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Definition: solid-state physics from Collins English Dictionary


1 (functioning as singular) the branch of physics concerned with experimental and theoretical investigations of the properties of solids, such as superconductivity, photoconductivity, and ferromagnetism

Summary Article: solid-state physics
From The Columbia Encyclopedia

study of the properties of bulk matter rather than those of the individual particles that compose it. Solid-state physics is concerned with the properties exhibited by atoms and molecules because of their association and regular, periodic arrangement in crystals. The descriptive side of the study of solids is crystallography. From a practical point of view, searches are made for new characteristics and behavior of various materials. The most spectacular discovery resulting from these searches has been the transistor. From a theoretical point of view, attempts are made to predict and explain the nature of aggregates of atoms in terms of the basic laws of the quantum theory and the well-understood properties of individual atoms. An important concern of solid-state physics is the mechanical and thermal behavior of solids; specific areas of study include the allowed vibration modes of crystals (see phonon), the transmission of vibrational energy (thermal conductivity), the amount of energy that must be absorbed to produce a given change in temperature (specific heat), and phase transitions such as the melting points of crystals. Although the crystalline, mechanical, thermal, and optical properties of solids are of great interest, it is the electrical properties that most clearly demarcate the various types of materials and which exhibit the greatest diversity of behavior. The single most important electrical characteristic of a solid is its electrical conductivity (the ease with which electric currents flow through it). See conduction. Metals are highly conductive solids that offer little resistance to electric currents. Most solid nonmetals, on the other hand, are insulators (solids whose conductivity is nearly zero); they offer virtually infinite resistance to electric currents. A third class of solids possesses electrical conductivity that is neither very high nor very low; these solids are called semiconductors. A principal triumph of quantum mechanics in solid-state physics is the explanation of these extreme variations of electrical conductivity in terms of the atomic structure of the three types of solids.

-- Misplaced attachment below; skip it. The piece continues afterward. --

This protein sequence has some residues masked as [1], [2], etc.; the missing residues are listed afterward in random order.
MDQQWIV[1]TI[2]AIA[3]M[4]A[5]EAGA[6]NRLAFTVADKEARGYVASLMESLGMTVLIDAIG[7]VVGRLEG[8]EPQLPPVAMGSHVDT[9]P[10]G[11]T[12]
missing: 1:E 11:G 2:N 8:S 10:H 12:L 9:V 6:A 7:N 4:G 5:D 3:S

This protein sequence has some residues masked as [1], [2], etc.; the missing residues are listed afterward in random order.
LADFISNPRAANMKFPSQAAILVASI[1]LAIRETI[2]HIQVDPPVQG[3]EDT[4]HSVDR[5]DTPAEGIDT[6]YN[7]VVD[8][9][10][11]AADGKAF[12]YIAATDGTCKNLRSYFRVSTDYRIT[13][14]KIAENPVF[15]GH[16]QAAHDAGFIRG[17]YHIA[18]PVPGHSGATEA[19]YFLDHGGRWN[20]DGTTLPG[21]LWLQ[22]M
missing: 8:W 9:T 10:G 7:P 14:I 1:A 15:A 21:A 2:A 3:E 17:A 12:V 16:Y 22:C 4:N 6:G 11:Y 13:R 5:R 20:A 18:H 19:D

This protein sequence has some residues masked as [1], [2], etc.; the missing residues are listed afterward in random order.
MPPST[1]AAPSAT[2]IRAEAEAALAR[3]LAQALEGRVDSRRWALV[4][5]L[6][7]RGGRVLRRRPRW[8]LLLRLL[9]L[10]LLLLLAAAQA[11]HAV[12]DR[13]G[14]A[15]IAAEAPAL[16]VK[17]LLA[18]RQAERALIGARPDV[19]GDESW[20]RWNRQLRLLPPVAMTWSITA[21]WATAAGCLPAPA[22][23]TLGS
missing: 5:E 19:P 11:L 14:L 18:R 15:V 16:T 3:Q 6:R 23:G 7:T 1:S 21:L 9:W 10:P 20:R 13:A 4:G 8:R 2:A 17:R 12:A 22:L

The Columbia Encyclopedia, © Columbia University Press 2018

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